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How to open UWP apps from the command line on Windows 10

UWP apps are different from desktop apps in many, many ways. One stark difference between the two is that a UWP app doesn’t have an EXE. If you want to open a UWP app, you can go through the Start Menu, the apps list in the Start menu, you can create a desktop shortcut for them, or add them to the start up folder. If you want to open UWP apps from the command line on Windows, you can. The process is a bit complicated but it’s possible.

Find PackageName

Tap the Win+R keyboard shortcut and enter the following. Tap Enter.


In the folder that opens, you will see all UWP apps that are installed on your system. Look for the app that you want to open from the command line. Right-click it and select the create shortcut option from the context menu. The shortcut will be placed on the desktop.

Go to the desktop, right-click the shortcut, and select Properties from the context menu. On the Shortcut tab, note down what’s in the Target field. This is the package name and you will need it in the next step.

Package list

Open PowerShell with normal user rights. Run the following command. You can change the name of the text file to whatever you prefer.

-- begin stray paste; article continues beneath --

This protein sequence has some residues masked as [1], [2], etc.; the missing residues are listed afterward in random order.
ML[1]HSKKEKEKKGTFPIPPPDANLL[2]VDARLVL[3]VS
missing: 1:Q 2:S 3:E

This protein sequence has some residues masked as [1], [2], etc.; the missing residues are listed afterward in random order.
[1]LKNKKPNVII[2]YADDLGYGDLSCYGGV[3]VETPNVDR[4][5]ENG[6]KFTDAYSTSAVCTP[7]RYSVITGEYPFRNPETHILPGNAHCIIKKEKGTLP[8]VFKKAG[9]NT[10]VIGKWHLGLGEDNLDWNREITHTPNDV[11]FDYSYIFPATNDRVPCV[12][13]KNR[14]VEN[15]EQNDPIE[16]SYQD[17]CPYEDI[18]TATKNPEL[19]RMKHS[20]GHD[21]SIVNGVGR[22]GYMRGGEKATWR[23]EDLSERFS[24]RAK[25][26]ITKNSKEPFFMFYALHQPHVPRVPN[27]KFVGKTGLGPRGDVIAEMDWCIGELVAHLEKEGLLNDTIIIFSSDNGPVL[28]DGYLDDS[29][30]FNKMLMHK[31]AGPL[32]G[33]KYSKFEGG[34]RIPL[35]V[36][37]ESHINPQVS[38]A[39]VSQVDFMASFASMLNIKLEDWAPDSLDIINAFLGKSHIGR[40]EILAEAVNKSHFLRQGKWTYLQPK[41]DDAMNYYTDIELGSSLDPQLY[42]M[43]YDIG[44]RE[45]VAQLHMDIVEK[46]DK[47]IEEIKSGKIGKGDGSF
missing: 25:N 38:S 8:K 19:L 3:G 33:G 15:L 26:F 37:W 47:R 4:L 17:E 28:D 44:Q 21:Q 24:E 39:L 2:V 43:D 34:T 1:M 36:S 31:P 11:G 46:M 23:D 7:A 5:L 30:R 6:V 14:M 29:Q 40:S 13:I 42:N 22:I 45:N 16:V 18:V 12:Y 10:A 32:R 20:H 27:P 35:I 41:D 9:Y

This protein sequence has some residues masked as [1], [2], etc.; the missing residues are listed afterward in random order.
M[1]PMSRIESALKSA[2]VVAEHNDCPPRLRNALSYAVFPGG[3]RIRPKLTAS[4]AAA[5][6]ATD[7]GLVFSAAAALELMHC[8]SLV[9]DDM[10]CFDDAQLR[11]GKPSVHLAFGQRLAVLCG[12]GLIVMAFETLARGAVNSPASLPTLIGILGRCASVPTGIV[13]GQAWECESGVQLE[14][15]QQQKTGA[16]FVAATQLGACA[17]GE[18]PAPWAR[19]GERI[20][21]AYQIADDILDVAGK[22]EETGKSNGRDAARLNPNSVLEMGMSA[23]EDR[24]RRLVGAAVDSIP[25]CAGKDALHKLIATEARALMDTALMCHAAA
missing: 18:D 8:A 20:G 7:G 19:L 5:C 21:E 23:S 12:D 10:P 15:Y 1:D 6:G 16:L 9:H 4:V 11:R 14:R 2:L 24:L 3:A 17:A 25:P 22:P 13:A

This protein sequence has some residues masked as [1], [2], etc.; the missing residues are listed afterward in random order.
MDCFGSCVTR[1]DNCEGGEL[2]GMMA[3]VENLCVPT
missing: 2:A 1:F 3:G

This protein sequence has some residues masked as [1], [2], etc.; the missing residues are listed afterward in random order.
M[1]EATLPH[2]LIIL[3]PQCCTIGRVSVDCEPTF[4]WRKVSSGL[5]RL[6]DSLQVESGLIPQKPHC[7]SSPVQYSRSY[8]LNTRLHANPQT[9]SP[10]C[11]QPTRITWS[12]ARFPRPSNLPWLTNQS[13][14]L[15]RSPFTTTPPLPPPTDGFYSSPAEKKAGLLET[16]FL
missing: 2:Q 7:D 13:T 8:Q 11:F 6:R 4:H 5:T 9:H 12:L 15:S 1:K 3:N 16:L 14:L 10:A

get-appxpackage > UWP_Apps_List.txt

This will create a txt file in your user folder’s location. Go to the following location and it will be there. Open this file and then move to the next step.


Find FamilyPackageName & Install location

Open the text file and use the find box to look for the PackageName you found in the first step. Once you find it, you need to look for two lines and copy the information there for use in the next step.

The first bit is the “InstallLocation” line. Copy the location the app is installed to.

The second bit is the “PackageFamilyName” line. Copy it as well.

Find Application ID

Open File Explorer and in the location bar, paste the install location of the app that you copied in the previous section. Tap Enter. In the folder that opens, you will find a file called AppxManifest.xml. Open it with Notepad.

Use the find feature again and look for the following;

Application ID

Note down the ID.

Run app command

Now that you have all the information you need, it’s time to write the command to run the app.


explorer.exe shell:appsFolder\PackageFamilyName!Application ID


explorer.exe shell:appsFolder\4DF9E0F8.Netflix_mcm4njqhnhss8!Netflix.App

You can paste the above command in Command Prompt or in the run box and it will open the app in question. You can also use it in scripts.


  1. There’s an even simpler way to do that, which doesn’t require you to note down the package name:
    Once you’ve created the desktop shortcut, just keep the shortcut on the desktop and use it to open your app via command-line.
    For Netflix for example the command would be
    `explorer.exe C:\Users\Username\Desktop\Netflix.lnk`

  2. Thank you!! This helped me set up my Logitech Mouse to launch Windows Terminal (different from Command Prompt and Powershell)

  3. This didn’t work at all. Like, even a little bit. All it did was either open explorer or fail completely.

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